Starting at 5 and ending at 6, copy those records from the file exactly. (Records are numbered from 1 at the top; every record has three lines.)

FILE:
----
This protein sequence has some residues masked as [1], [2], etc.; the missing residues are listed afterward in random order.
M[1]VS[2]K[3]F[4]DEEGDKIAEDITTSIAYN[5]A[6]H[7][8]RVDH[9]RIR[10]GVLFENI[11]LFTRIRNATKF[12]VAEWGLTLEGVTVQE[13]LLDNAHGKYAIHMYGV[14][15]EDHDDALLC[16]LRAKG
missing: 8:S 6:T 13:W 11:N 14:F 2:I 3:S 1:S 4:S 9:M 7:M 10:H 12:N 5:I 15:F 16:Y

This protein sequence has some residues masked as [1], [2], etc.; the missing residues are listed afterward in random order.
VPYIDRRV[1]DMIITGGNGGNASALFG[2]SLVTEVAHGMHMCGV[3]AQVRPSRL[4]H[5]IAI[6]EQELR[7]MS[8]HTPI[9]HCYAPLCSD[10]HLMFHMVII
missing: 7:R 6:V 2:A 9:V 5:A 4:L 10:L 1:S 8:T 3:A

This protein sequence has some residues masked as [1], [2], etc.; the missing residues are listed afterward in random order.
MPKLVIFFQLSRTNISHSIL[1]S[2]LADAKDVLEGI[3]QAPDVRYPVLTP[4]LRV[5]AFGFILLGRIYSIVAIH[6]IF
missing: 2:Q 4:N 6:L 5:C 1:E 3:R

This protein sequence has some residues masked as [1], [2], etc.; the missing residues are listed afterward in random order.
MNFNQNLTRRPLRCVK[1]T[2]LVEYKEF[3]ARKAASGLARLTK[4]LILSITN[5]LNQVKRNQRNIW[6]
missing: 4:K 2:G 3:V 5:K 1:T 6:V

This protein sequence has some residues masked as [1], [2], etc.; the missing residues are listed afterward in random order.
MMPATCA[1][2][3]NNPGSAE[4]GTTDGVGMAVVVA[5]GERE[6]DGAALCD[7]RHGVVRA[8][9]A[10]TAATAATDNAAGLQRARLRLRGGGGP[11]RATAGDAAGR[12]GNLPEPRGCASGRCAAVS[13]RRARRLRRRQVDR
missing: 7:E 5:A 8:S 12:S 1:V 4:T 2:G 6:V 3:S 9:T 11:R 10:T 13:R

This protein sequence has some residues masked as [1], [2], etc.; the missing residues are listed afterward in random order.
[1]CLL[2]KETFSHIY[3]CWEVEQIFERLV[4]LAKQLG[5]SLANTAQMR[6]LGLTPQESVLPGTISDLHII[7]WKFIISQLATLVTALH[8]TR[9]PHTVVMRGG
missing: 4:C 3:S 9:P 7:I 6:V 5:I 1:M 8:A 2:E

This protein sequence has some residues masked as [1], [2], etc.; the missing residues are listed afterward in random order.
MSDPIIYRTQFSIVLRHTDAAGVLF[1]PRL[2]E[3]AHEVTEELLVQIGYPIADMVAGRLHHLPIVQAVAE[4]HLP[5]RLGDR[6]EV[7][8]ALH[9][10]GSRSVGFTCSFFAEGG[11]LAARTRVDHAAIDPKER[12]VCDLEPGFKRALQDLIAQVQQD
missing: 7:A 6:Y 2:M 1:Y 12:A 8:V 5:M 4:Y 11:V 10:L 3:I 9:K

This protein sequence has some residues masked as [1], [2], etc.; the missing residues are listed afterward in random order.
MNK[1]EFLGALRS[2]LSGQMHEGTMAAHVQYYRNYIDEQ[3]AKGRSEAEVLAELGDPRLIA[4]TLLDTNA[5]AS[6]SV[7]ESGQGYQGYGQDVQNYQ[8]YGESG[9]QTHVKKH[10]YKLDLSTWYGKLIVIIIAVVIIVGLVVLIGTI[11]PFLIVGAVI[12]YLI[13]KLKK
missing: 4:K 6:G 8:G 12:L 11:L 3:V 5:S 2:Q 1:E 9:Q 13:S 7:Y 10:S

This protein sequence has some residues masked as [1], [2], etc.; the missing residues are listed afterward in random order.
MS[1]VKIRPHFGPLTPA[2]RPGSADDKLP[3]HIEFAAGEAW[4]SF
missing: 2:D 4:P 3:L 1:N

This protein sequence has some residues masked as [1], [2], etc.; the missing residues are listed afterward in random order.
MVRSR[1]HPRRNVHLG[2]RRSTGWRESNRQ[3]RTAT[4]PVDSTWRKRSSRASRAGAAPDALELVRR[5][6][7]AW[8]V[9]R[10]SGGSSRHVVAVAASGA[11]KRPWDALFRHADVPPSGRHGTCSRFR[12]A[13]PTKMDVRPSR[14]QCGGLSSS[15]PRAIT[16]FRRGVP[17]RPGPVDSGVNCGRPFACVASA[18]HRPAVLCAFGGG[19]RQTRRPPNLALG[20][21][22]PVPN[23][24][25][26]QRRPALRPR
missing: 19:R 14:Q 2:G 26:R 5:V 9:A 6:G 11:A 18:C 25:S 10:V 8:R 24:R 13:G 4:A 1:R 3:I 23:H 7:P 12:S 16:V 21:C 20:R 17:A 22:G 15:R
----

This protein sequence has some residues masked as [1], [2], etc.; the missing residues are listed afterward in random order.
MMPATCA[1][2][3]NNPGSAE[4]GTTDGVGMAVVVA[5]GERE[6]DGAALCD[7]RHGVVRA[8][9]A[10]TAATAATDNAAGLQRARLRLRGGGGP[11]RATAGDAAGR[12]GNLPEPRGCASGRCAAVS[13]RRARRLRRRQVDR
missing: 7:E 5:A 8:S 12:S 1:V 4:T 2:G 6:V 3:S 9:T 11:R 10:T 13:R

This protein sequence has some residues masked as [1], [2], etc.; the missing residues are listed afterward in random order.
[1]CLL[2]KETFSHIY[3]CWEVEQIFERLV[4]LAKQLG[5]SLANTAQMR[6]LGLTPQESVLPGTISDLHII[7]WKFIISQLATLVTALH[8]TR[9]PHTVVMRGG
missing: 4:C 3:S 9:P 7:I 6:V 5:I 1:M 8:A 2:E